Approximately 45 million Americans have at least one tattoo,

making tattooing an increasingly prevalent form of identification and expression. There are over 21,000 tattoo parlors in the United States, and Americans spend over $1.1 billion yearly on tattoos.


However, for some, the initial attraction to a tattoo might wane over time. We questioned over 360 individuals to determine their greatest tattoo regrets. We learnt which tattoos are most commonly regretted, where they were done, how old respondents were when they got them, and how much time they spent contemplating them prior to getting them. If you’re considering getting a tattoo but want to avoid these frequent problems, read on to see what we uncovered.


While women and men did not agree on the location of their most regrettable tattoos, they did agree on the sorts of tattoos they wished they had never had. While other types of tattoos made men and women the most sorry (21 percent and over 18 percent, respectively), tribal tattoos and name tattoos were among the most regretted decisions of male and female survey participants (21 percent and more than 14 percent, respectively). Women also regret animal-themed tattoos (almost 13 percent), whereas males regret tattoos depicting a person’s face or body (nearly 16 percent).

More than 11 percent of the 350 persons questioned were likely to mourn upper back tattoos. The tattoos on their chests and feet were also the ones that women regretted the most. However, more than 24 percent of males hated tattoos on their biceps the most, followed by calves (12 percent) and shoulders (12 percent).

Men and women also reported that the tattoos they regretted the most were typically impulsive choices (28.6 percent and 29.7 percent, respectively). While women were, on average, significantly younger than males when they received their first regrettable tattoo, neither gender spent much time considering the design before committing to it.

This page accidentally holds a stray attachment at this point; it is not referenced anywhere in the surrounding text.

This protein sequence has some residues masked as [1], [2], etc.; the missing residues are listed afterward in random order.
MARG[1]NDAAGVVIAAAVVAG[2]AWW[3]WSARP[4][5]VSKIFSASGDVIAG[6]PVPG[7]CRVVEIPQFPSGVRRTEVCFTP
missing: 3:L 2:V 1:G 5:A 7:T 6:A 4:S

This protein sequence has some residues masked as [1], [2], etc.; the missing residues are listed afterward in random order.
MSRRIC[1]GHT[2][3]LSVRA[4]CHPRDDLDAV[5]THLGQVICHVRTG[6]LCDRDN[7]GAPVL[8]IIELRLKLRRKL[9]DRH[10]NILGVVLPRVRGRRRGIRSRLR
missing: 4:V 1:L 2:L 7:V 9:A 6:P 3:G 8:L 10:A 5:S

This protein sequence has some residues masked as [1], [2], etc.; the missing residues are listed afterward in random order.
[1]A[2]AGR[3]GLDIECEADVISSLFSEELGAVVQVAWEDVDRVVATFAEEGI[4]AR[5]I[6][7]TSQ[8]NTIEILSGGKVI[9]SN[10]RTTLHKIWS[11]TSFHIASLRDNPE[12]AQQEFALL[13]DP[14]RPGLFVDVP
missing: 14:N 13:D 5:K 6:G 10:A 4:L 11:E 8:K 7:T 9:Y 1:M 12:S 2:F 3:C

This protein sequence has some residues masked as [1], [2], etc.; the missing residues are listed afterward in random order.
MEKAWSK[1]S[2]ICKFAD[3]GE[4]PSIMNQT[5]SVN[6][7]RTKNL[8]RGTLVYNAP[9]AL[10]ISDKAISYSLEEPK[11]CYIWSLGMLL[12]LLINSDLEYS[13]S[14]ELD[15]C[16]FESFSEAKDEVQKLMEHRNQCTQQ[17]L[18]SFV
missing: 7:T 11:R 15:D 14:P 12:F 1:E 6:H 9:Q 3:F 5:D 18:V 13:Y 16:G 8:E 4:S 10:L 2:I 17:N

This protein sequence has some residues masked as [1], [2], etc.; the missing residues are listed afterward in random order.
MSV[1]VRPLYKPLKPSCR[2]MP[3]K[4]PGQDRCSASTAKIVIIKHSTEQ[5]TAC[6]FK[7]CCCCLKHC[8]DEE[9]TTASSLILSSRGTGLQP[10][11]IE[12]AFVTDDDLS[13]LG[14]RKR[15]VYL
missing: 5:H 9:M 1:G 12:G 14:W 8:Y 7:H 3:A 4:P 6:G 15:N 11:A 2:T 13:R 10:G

57% of women who decided to get another person’s name tattooed on their bodies afterwards expressed remorse.



Fewer guys expressed remorse for getting their partner’s name tattooed on them. Less than half, or 43%, accept that it was an error.



Some individuals believe that tattoos might be addicting. Once one is obtained, it is difficult to stop there. Our analysis indicates that there may be more to the mystery.



Nearly 32% of our 360 survey participants with tattoos have a high school diploma (or equivalent). While people with greater education tended to have fewer tattoos, survey respondents with master’s degrees had, on average, more tattoos than those with no high school diploma (almost nine percent compared to seven). Those with a PhD were the least likely to have tattoos, with less than three percent confessing to having any.


Having tattoos is one thing, but getting a regrettable tattoo is quite another. According to our answers, individuals without a high school diploma were at least three times more likely to get a regrettable tattoo than those with higher levels of education. 2% of individuals with a professional degree regretted their tattoos, while those with a high school certificate to a Ph.D. were happier with their body art than those with no degree.



Nearly 38 percent of individuals polled were between the ages of 18 and 21 when they made their first poor ink decision. Considering that the legal age for a tattoo in the United States is 18 (unless they have formal permission from a parent or guardian), people who were inked during the first four years of being allowed to do so legally not only matured, but also came to regret their tattoo over time.